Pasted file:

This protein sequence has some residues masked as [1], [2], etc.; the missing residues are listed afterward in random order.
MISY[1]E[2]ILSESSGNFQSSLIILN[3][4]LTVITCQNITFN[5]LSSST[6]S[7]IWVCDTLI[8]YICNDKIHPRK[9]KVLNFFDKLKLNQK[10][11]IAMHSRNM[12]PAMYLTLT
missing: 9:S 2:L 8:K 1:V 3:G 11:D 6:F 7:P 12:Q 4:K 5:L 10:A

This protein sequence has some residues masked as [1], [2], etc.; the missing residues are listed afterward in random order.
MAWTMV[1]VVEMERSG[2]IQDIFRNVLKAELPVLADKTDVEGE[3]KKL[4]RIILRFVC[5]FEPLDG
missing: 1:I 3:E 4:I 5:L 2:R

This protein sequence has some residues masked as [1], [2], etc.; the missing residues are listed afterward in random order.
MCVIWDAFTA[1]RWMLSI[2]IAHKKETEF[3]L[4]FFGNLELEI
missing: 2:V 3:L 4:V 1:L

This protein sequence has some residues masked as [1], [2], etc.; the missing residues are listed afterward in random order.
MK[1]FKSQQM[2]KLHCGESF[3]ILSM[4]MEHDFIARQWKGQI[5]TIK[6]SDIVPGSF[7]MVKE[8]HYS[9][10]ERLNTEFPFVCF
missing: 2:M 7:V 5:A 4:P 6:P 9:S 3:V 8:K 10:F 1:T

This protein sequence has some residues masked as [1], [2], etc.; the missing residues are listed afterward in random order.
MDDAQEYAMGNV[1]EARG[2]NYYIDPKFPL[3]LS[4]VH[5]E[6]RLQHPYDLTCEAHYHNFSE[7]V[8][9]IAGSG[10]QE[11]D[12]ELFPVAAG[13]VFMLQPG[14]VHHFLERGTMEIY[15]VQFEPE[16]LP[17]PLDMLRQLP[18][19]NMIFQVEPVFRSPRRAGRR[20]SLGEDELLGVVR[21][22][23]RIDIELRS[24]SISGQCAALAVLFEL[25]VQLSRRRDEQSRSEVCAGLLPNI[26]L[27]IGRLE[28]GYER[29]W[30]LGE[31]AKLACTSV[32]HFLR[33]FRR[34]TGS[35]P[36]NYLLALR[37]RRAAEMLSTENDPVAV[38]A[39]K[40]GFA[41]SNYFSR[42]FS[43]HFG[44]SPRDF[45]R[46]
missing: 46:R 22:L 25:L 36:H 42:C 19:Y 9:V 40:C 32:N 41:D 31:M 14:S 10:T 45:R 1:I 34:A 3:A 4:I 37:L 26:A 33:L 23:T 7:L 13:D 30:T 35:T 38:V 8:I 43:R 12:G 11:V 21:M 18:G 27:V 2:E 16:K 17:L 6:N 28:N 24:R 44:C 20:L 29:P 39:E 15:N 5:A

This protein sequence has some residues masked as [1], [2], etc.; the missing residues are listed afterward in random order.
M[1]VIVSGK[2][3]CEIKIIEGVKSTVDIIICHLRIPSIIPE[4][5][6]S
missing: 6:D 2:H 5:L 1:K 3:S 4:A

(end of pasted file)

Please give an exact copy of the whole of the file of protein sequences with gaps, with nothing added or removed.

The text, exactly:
This protein sequence has some residues masked as [1], [2], etc.; the missing residues are listed afterward in random order.
MISY[1]E[2]ILSESSGNFQSSLIILN[3][4]LTVITCQNITFN[5]LSSST[6]S[7]IWVCDTLI[8]YICNDKIHPRK[9]KVLNFFDKLKLNQK[10][11]IAMHSRNM[12]PAMYLTLT
missing: 9:S 2:L 8:K 1:V 3:G 11:D 6:F 7:P 12:Q 4:K 5:L 10:A

This protein sequence has some residues masked as [1], [2], etc.; the missing residues are listed afterward in random order.
MAWTMV[1]VVEMERSG[2]IQDIFRNVLKAELPVLADKTDVEGE[3]KKL[4]RIILRFVC[5]FEPLDG
missing: 1:I 3:E 4:I 5:L 2:R

This protein sequence has some residues masked as [1], [2], etc.; the missing residues are listed afterward in random order.
MCVIWDAFTA[1]RWMLSI[2]IAHKKETEF[3]L[4]FFGNLELEI
missing: 2:V 3:L 4:V 1:L

This protein sequence has some residues masked as [1], [2], etc.; the missing residues are listed afterward in random order.
MK[1]FKSQQM[2]KLHCGESF[3]ILSM[4]MEHDFIARQWKGQI[5]TIK[6]SDIVPGSF[7]MVKE[8]HYS[9][10]ERLNTEFPFVCF
missing: 2:M 7:V 5:A 4:P 6:P 9:S 3:V 8:K 10:F 1:T

This protein sequence has some residues masked as [1], [2], etc.; the missing residues are listed afterward in random order.
MDDAQEYAMGNV[1]EARG[2]NYYIDPKFPL[3]LS[4]VH[5]E[6]RLQHPYDLTCEAHYHNFSE[7]V[8][9]IAGSG[10]QE[11]D[12]ELFPVAAG[13]VFMLQPG[14]VHHFLERGTMEIY[15]VQFEPE[16]LP[17]PLDMLRQLP[18][19]NMIFQVEPVFRSPRRAGRR[20]SLGEDELLGVVR[21][22][23]RIDIELRS[24]SISGQCAALAVLFEL[25]VQLSRRRDEQSRSEVCAGLLPNI[26]L[27]IGRLE[28]GYER[29]W[30]LGE[31]AKLACTSV[32]HFLR[33]FRR[34]TGS[35]P[36]NYLLALR[37]RRAAEMLSTENDPVAV[38]A[39]K[40]GFA[41]SNYFSR[42]FS[43]HFG[44]SPRDF[45]R[46]
missing: 46:R 22:L 25:L 36:H 42:C 19:Y 9:V 40:C 32:N 41:D 31:M 14:S 10:T 45:R 1:I 34:A 3:A 4:I 37:L 26:A 33:L 23:T 7:L 13:D 30:T 35:T 38:V 8:I 43:R 12:G 11:V 21:M 18:G 27:V 2:E 16:K 17:L 6:N 28:N 24:R 44:C 20:L 29:P 39:E 15:N 5:A

This protein sequence has some residues masked as [1], [2], etc.; the missing residues are listed afterward in random order.
M[1]VIVSGK[2][3]CEIKIIEGVKSTVDIIICHLRIPSIIPE[4][5][6]S
missing: 6:D 2:H 5:L 1:K 3:S 4:A